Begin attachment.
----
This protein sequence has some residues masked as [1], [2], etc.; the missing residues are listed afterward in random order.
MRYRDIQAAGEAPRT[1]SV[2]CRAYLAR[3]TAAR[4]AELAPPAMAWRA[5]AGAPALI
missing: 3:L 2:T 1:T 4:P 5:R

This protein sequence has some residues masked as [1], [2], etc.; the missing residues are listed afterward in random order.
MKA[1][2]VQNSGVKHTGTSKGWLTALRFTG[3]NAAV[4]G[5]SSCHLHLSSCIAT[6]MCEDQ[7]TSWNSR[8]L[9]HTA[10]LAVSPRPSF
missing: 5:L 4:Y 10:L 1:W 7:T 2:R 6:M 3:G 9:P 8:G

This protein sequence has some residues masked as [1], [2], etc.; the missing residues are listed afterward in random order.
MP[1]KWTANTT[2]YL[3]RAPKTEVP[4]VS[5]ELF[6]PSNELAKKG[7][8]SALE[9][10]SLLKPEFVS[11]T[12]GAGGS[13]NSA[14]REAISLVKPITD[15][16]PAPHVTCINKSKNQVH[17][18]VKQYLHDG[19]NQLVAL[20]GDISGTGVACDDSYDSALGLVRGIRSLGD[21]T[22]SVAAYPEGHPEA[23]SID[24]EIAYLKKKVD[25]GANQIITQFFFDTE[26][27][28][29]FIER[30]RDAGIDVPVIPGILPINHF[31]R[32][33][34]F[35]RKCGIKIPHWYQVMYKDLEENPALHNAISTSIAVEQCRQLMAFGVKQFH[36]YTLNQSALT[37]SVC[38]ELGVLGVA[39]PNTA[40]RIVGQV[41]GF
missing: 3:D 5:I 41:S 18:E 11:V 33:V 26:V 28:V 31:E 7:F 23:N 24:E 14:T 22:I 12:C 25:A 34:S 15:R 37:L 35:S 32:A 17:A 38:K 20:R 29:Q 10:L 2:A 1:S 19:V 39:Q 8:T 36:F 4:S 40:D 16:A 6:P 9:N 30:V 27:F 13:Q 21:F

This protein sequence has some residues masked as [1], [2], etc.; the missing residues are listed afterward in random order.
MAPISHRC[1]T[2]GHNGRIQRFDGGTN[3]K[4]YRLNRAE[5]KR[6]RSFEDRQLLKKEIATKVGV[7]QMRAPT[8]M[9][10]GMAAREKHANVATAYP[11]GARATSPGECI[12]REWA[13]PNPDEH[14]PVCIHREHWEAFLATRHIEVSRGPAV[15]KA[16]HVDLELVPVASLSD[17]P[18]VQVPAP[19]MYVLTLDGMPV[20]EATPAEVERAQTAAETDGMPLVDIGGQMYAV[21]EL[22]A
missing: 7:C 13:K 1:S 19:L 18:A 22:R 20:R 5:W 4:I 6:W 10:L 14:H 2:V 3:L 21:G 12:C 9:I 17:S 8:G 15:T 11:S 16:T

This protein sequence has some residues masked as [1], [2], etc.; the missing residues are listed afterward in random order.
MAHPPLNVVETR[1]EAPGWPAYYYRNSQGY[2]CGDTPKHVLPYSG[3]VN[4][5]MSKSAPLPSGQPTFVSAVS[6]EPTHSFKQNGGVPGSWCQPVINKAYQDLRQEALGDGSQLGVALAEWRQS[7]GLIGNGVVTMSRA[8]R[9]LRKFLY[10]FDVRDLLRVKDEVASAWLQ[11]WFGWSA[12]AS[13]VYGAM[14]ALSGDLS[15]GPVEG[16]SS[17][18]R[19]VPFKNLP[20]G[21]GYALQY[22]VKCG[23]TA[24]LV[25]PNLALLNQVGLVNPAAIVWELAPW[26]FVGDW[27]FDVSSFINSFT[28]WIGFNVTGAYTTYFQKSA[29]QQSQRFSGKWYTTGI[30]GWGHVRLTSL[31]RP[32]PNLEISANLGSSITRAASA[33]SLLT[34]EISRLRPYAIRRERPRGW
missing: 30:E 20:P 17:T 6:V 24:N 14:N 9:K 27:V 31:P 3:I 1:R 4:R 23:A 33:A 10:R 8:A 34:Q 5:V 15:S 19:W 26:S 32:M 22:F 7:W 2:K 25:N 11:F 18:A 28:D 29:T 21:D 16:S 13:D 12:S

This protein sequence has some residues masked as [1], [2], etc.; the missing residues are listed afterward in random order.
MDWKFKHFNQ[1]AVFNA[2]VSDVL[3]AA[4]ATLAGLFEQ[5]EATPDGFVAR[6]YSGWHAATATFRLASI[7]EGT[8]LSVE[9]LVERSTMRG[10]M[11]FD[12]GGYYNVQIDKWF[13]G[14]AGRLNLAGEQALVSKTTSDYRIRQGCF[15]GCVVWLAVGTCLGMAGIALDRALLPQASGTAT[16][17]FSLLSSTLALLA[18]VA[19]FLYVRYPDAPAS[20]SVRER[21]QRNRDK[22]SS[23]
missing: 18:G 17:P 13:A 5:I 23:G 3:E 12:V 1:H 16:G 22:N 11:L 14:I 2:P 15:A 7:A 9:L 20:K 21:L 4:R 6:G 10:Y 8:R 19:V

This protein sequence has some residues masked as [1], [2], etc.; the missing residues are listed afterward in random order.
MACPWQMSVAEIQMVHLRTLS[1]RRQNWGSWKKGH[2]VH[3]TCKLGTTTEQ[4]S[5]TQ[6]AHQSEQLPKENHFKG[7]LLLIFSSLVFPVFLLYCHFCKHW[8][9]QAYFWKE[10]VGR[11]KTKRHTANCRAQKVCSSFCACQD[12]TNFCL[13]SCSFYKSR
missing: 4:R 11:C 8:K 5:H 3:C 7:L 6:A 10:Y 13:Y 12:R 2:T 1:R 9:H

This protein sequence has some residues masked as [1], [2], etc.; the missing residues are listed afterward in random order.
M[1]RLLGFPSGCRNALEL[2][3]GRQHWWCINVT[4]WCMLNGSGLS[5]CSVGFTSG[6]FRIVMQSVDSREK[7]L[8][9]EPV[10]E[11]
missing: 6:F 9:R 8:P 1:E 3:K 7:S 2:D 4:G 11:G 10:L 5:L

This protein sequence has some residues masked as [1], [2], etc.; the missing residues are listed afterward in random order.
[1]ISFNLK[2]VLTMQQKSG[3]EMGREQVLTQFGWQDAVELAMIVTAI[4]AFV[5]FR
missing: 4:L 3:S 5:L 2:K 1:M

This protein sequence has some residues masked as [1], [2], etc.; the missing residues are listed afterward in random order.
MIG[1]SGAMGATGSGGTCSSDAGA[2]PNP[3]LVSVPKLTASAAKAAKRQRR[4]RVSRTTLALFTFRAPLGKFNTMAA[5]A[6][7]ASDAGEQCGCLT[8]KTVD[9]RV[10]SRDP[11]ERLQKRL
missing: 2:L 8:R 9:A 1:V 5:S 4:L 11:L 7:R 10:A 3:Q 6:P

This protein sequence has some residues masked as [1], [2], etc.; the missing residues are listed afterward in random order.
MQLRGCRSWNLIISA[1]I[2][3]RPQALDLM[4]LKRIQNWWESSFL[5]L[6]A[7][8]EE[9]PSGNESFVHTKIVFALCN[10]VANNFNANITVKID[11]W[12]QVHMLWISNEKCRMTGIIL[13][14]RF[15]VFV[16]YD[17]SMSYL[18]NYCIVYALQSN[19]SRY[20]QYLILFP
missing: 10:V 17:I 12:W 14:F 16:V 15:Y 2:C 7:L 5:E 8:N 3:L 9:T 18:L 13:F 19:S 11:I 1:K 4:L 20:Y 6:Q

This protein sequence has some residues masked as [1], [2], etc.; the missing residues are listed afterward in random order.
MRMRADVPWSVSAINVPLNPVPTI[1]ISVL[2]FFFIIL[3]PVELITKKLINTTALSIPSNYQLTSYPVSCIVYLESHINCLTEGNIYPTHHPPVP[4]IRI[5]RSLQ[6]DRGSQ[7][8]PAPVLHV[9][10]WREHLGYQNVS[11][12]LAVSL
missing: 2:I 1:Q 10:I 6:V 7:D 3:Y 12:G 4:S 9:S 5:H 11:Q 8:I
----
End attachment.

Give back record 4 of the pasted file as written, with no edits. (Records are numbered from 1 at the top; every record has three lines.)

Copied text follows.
This protein sequence has some residues masked as [1], [2], etc.; the missing residues are listed afterward in random order.
MAPISHRC[1]T[2]GHNGRIQRFDGGTN[3]K[4]YRLNRAE[5]KR[6]RSFEDRQLLKKEIATKVGV[7]QMRAPT[8]M[9][10]GMAAREKHANVATAYP[11]GARATSPGECI[12]REWA[13]PNPDEH[14]PVCIHREHWEAFLATRHIEVSRGPAV[15]KA[16]HVDLELVPVASLSD[17]P[18]VQVPAP[19]MYVLTLDGMPV[20]EATPAEVERAQTAAETDGMPLVDIGGQMYAV[21]EL[22]A
missing: 7:C 13:K 1:S 19:L 18:A 22:R 20:R 5:W 4:I 6:W 10:L 14:H 2:V 3:L 21:G 12:C 9:I 17:S 8:G 15:T 11:S 16:T